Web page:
|Macroeconomic Policy: Fostering Growth||+1||+1||+1||0||+1||+1||+1||+1||+0.88||94%|
|Macroeconomic Policy: Fiscal Flexibility||+1||0||+1||0||+1||+1||+1||+1||+0.75||88%|
|Infrastructure: Infrastructure Investment||0||0||+1||+1||+1||+1||+1||+1||+0.75||88%|
|Gender: Supporting Women Entrepreneurs||0||+1||0||+1||0||0||+1||+1||+0.50||75%|
|Financial Regulation: AEOI||+1||+1||+1||0||0||+1||0||+1||+0.63||81%|
|Financial Regulation: Tax Agenda||+1||−1||+1||0||+1||+1||+1||+1||+0.63||81%|
|Terrorism: Terrorists' Assets||+1||+1||+1||+1||−1||+1||0||+1||+0.63||81%|
|Nonproliferation: Arms Trade||0||+1||+1||−1||+1||0||−1||+1||+0.25||63%|
|Regional Security: Ukraine||0||+1||+1||0||+1||+1||+1||+1||+0.75||88%|
|Regional Security: Maritime||0||+1||+1||+1||0||+1||+1||+1||+0.75||88%|
|Human Rights: Migrants||+1||+1||+1||0||0||+1||+1||+1||+0.75||88%|
|Development: Refugee Crisis||+1||+1||+1||+1||+1||+1||+1||+1||+1.00||100%|
|Health: Coordinated Rapid Deployment||+1||0||+1||+1||0||+1||+1||+1||+0.75||88%|
|Health: National Action Plans||+1||+1||+1||−1||+1||+1||+1||+1||+0.75||88%|
|Climate Change: Growth Agenda||0||+1||+1||0||+1||+1||+1||+1||+0.75||88%|
|Climate Change: Low-Carbon Strategies||0||+1||+1||0||−1||+1||+1||+1||+0.50||75%|
|Climate Change: Copenhagen Accord||0||+1||+1||+1||0||+1||+1||+1||+0.75||88%|
|Climate Change: Vulnerable Countries||+1||+1||0||−1||+1||+1||+1||+1||+0.63||81%|
|Energy: Liberalizing Systems||+1||0||+1||+1||0||0||+1||+1||+0.63||81%|
|Food and Agriculture: Voluntary Guidelines||0||0||+1||0||+1||+1||+1||+1||+0.63||81%|
|2015 Interim Compliance Average||+0.18||+0.59||+0.88||+0.18||+0.47||+0.88||+0.65||+1.00||+0.60||80%|
|2014 Final Compliance Average||+0.69||+0.50||+0.75||+0.38||+0.44||+0.75||+0.75||+0.81||+0.63||82%|
|2013 Final Compliance Average||+0.50||+0.50||+0.39||+0.33||+0.33||+0.78||+0.72||+0.61||+0.51||76%|
|2013 Interim Compliance Average||+0.44||+0.44||+0.28||+0.28||+0.17||+0.56||+0.61||+0.61||+0.40||70%|
|2012 Final Compliance Average||+0.71||+0.65||+0.76||+0.29||+0.65||+0.65||+0.88||+0.59||+0.60||80%|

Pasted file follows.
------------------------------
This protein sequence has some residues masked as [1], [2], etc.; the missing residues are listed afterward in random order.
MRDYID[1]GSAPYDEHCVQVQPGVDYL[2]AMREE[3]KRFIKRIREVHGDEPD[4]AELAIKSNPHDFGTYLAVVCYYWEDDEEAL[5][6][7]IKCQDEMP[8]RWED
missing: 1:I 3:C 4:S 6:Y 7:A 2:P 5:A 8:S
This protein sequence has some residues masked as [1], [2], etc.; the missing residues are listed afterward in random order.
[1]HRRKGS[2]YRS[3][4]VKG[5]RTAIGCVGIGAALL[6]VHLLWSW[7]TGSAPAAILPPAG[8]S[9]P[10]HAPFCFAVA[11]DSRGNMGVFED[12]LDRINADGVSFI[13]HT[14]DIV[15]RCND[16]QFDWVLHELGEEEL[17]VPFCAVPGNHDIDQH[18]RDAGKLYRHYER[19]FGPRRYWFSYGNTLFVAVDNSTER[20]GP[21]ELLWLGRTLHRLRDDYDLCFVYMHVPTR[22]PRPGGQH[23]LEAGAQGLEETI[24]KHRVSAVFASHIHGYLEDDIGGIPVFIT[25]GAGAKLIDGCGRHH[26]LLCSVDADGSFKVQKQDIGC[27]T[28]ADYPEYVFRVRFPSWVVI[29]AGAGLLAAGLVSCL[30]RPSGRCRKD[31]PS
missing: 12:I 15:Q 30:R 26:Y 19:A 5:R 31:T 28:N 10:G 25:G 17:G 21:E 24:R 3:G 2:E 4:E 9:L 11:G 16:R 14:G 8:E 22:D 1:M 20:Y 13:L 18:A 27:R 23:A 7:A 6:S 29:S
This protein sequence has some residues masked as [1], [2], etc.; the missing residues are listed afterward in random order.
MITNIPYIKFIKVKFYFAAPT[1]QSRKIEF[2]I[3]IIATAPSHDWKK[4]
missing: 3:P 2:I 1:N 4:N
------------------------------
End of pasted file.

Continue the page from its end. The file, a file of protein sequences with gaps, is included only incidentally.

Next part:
|2011 Final Compliance Average||+0.67||+0.50||+0.44||+0.33||+0.56||+0.61||+0.61||+0.61||+0.54||77%|
|2010 Final Compliance Average||+0.61||+0.44||+0.50||+0.17||+0.28||+0.50||+0.56||+0.44||+0.46||73%|
|2015 final compliance||2015 interim compliance||2014 final compliance||2013 final compliance||2013 interim compliance||2012 interim compliance||2011 final compliance||2010 final compliance|
|Human Rights: Migrants||+1.00||100%|
|Macroeconomic Policy: Fostering Growth||+0.88||94%|
|Development: Refugee Crisis||+0.75||88%|
|Infrastructure: Infrastructure Investment||+0.75||88%|
|Macroeconomic Policy: Fiscal Flexibility||+0.75||88%|
|Regional Security: Ukraine||+0.75||88%|
|Regional Security: Maritime||+0.75||88%|
|Health: Coordinated Rapid Deployment||+0.75||88%|
|Climate Change: Copenhagen Accord||+0.75||88%|
|Terrorism: Terrorists' Assets||+0.75||88%|
|Health: National Action Plans||+0.63||81%|
|Financial Regulation: Automatic Exchange of Information||+0.63||81%|
|Climate Change: Vulnerable Countries||+0.63||81%|
|Energy: Liberalizing Systems||+0.63||81%|
|Food and Agriculture: Voluntary Guidelines on the Responsible Governance||+0.63||81%|
|Financial Regulation: Tax Agenda||+0.63||81%|
|Gender: Supporting Women Entrepreneurs||+0.63||81%|
|Climate Change: Growth Agenda||+0.50||75%|
|Climate Change: Low-Carbon Strategies||+0.50||75%|
|Nonproliferation: Arms Trade||+0.25||63%|
|This Information System is provided by the University of Toronto Library and the G7 and G8 Research Group at the University of Toronto.|
Please send comments to:
This page was last updated May 24, 2016.
All contents copyright © 2017. University of Toronto unless otherwise stated. All rights reserved.